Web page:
According to our estimates that as much as 30% of these investments – approximately $2.5 Billion – will be directed towards the build-out of private 5G networks which will become preferred wireless connectivity medium to support the ongoing Industry 4.0 revolution for the automation and digitization of factories, warehouses, ports and other industrial premises, in addition to serving other verticals.

The “Private LTE & 5G Network Ecosystem: 2020 – 2030 – Opportunities, Challenges, Strategies, Industry Verticals & Forecasts” report presents an in-depth assessment of the private LTE and 5G network ecosystem including market drivers, challenges, enabling technologies, vertical market opportunities, applications, key trends, standardization, spectrum availability/allocation, regulatory landscape, deployment case studies, opportunities, future roadmap, value chain, ecosystem player profiles and strategies. The report also presents forecasts for private LTE and 5G network infrastructure investments from 2020 till 2030. The forecasts cover three submarkets, two air interface technologies, 10 vertical markets and six regions.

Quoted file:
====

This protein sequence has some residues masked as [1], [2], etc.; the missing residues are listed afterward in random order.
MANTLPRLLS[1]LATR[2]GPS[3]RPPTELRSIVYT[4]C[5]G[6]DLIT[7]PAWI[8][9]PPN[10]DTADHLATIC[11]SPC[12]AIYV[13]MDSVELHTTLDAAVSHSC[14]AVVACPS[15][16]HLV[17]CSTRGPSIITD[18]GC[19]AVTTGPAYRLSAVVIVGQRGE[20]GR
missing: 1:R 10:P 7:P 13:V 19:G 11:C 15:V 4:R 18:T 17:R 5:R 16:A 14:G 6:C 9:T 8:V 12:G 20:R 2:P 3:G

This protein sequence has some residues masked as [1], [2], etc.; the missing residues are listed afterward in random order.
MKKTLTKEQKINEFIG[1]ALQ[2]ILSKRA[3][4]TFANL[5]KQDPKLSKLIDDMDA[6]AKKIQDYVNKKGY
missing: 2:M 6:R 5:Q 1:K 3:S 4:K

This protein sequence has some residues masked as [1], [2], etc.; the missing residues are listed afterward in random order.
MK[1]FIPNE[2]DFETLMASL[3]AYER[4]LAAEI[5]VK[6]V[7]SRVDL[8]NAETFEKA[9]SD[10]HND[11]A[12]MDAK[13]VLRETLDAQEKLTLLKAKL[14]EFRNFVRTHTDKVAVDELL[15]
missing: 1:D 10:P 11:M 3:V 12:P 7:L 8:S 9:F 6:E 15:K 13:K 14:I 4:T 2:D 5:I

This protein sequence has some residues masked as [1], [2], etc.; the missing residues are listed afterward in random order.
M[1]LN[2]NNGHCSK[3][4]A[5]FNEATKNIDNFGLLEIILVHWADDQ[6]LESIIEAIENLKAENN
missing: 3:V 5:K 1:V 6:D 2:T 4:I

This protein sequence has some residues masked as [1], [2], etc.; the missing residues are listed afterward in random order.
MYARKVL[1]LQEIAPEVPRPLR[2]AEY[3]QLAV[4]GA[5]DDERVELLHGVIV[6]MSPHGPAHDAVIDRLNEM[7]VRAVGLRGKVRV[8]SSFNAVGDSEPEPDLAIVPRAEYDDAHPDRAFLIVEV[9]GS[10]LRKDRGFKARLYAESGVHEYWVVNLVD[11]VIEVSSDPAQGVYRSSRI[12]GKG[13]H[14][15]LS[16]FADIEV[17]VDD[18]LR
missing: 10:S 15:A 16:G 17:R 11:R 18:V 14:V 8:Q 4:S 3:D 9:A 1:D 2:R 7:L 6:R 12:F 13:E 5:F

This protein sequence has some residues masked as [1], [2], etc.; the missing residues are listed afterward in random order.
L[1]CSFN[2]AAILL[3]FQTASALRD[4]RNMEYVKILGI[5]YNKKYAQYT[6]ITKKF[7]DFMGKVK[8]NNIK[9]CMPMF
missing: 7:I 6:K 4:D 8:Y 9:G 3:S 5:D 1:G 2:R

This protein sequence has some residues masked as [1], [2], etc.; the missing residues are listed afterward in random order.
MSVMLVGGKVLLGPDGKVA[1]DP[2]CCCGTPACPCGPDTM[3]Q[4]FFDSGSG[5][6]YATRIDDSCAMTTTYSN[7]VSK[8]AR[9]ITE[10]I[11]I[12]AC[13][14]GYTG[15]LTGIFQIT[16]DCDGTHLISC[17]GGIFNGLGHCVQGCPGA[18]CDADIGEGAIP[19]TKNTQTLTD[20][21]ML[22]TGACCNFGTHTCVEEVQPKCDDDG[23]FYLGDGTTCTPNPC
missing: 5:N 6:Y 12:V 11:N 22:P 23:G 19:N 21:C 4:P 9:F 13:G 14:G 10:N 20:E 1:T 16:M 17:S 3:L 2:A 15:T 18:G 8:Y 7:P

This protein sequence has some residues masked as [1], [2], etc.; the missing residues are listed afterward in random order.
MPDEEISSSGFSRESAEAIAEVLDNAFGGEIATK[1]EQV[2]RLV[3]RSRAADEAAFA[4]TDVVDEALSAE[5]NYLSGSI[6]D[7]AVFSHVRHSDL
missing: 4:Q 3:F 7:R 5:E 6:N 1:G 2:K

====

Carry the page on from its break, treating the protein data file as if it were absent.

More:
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Table  of  Contents
1 Chapter  1:  Introduction
1.1 Executive  Summary
1.2 Topics  Covered
1.3 Forecast  Segmentation
1.4 Key  Questions  Answered
1.5 Key  Findings
1.6 Methodology
1.7 Target  Audience
1.8 Companies  &  Organizations  Mentioned

2 Chapter  2:  An  Overview  of  Private  LTE/5G  Networks
2.1 Private  Wireless  Networks
2.1.1 Addressing  the  Needs  of  the  Critical  Communications  Industry
2.1.2 The  Limitations  of  LMR  (Land  Mobile  Radio)  Networks
2.1.3 Growing  Use  of  Commercial  Mobile  Broadband  Technologies
2.1.4 Connectivity  Requirements  for  the  Industrial  IoT  (Internet  of  Things)
2.1.5 Localized  Mobile  Networks  for  Buildings,  Campuses  &  Public  Venues
2.2 LTE  &  5G  for  Private  Networking
2.2.1 Why  LTE  &  5G?
2.2.2 Performance  Metrics
2.2.3 Coexistence,  Interoperability  and  Spectrum  Flexibility
2.2.4 A  Thriving  Ecosystem  of  Chipsets,  Devices  &  Network  Equipment
2.2.5 Economic  Feasibility  of  Operation
2.2.6 Moving  Towards  LTE-Advanced  &  LTE-Advanced  Pro
2.2.7 Private  LTE  Support  in  LTE-Advanced  Pro
2.2.8 5G  NR  (New  Radio)  Capabilities  &  Usage  Scenarios eMBB  (Enhanced  Mobile  Broadband) URLCC  (Ultra-Reliable  Low-Latency  Communications) mMTC  (Massive  Machine-Type  Communications)
2.3 Private  LTE  &  5G  Network  Operational  Models
2.3.1 Independent  Private  Network
2.3.2 Managed  Private  Network
2.3.3 Shared  Core  Private  Network
2.3.4 Hybrid  Commercial-Private  Network